Today: How Nicolas Hayek became a billionaire using simple business ideas overlooked by others.
Nick Hayek was born in Lebanon in 1928 and as young man moved to Switzerland and became a Swiss citizen. After studying math and physics at France’s University of Lyon, at the age of 25 he started his first company.
And it taught him a harsh business lesson. With a wife and two little children to support, Nick had the courage to start his company because he thought he had business commitments in place to pay the bills. He was wrong.
Those who promised him business reneged and with no income, Nick was frightened and tearful, sick to his stomach and unable to sleep at night as he tried not to panic.
But he didn’t quit. Eventually, Nick landed some deals but this harsh, frightful lesson stayed with him his entire career. And he made it a positive. As a result of overcoming the problems, it gave him the courage to take risk believing he could overcome whatever obstacles.
Over the years, Nick built a successful business consulting practice.
Then one day in 1982, opportunity struck. A group of Swiss bankers asked him to create a plan to liquidate the major Swiss watchmakers, for those watchmakers could no longer compete with the cheap Asian brands and were hemorrhaging money
Those bankers were determined to recoup as much of their loans as they could, even though it meant laying-off thousands of employees and shutting down a centuries old world famous Swiss industry.
In preparing that plan, Nick explored the watch making industry and got an incredible idea. Don’t shut it down, merge the two biggest watchmakers and redirect them.
On one hand, build top quality cheap watches using 50 parts, not well over 100 as the Swiss had done and slash prices, while designing those watches to be stylish, making them more attractive than their Asian competitors.
But on the other hand, high income buyers would pay a premium for top quality Swiss brands, the Rolls Royce of watches and Nick proposed raising prices on those watches.
The banks were stunned. Don’t shut the industry down, expand it! Is Nick nuts? To help them find the courage to lend more money and to implement his ideas, Nick bought control of the two failing big Swiss watchmakers and merged them.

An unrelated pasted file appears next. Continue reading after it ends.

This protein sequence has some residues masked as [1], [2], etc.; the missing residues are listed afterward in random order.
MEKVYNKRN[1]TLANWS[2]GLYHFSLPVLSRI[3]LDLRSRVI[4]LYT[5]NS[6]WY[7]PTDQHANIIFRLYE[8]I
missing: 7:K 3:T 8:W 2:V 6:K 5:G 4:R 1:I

He owned 51% of the new company and became the CEO.
Now that Nick took this bold action, had the bankers been wrong? Did the venture become an overnight success? No, it was a disaster. It looked like he had made a colossal mistake and it alarmed the bankers.
But instead of panicking and blaming himself for making such a stupid move, to Nick it was just another obstacle to overcome. He studied the reasons for the disaster and realized the idea was sound but he had selected the wrong people to implement it.
Nick needed entrepreneurs to run the business, not conservative managers.
After making some personnel changes, the business took off. Today Nick’s company, Swatch is the world’s biggest watchmaker.
Swatch’s low price watches sell for as little as $25. They’re lightweight, with amusing clock faces and come in bright colored bands. And Flik Flak, a children’s brand is patterned on them.
But today, with high tech cell phones, who needs a watch to tell the time? It seems many people do for they often wear them to be stylish. Swatch sells millions of watches annually and over the years has sold hundreds of millions of them.
Meanwhile, Swatch’s high end brands, Blancpain, Breguet, Calvin Klein, Hamilton, Longines, Mido, Omega and Tissot sell for prices from hundreds of dollars to three quarters of a million dollars.
They don’t sell in volume like the inexpensive watches but they are highly profitable.
In fiscal 2009, Swatch Group had sales of about $5 billion (about 5.4 billion Swiss francs) and profits of about $709 million (about 763 million Swiss francs). The company employs 23,000 workers worldwide. Ironically, one of its strongest sales markets is Asia.
This success made Nick extremely wealthy, a multi-billionaire.
In 2003, at the age of 75, he stepped down as CEO but remained Chairman, naming his son Nick to replace him as CEO. His daughter Nayla also has a Board seat.
Even after stepping down, Nick, Sr. remained a marvelous salesman for the company, traveling to trade shows around the world to talk watches and to conduct business deals. He also worked long hours at the company, saying that he was not working, he was just doing what he loved.
When asked if he would ever retire, he would say great artists like Picasso were seldom asked such a question. And Nick never did retire.
On June 28th, 2010 he passed away quietly in his Biel, Switzerland office at the age of 82, still on the job. Among his survivors are his wife Marianne and his son and daughter.
But Nick is also survived by a grateful nation for saving their century’s old watch making industry and by the thousands of people it employs. And he is survived by wealthy watch collectors and by many millions of people who just want a light, stylish, inexpensive little time piece.
Success Tip of the Week:
As Nick demonstrated, we all face obstacles but as he did for his idea, if you feel your idea has merit, don’t quit. Learn from its failures, adjust your practices and persist. Then you will know if your idea has merit. And who knows, it may make you very successful.
In the next KazanToday:
A dramatic life changing rescue by an Angel of Mercy.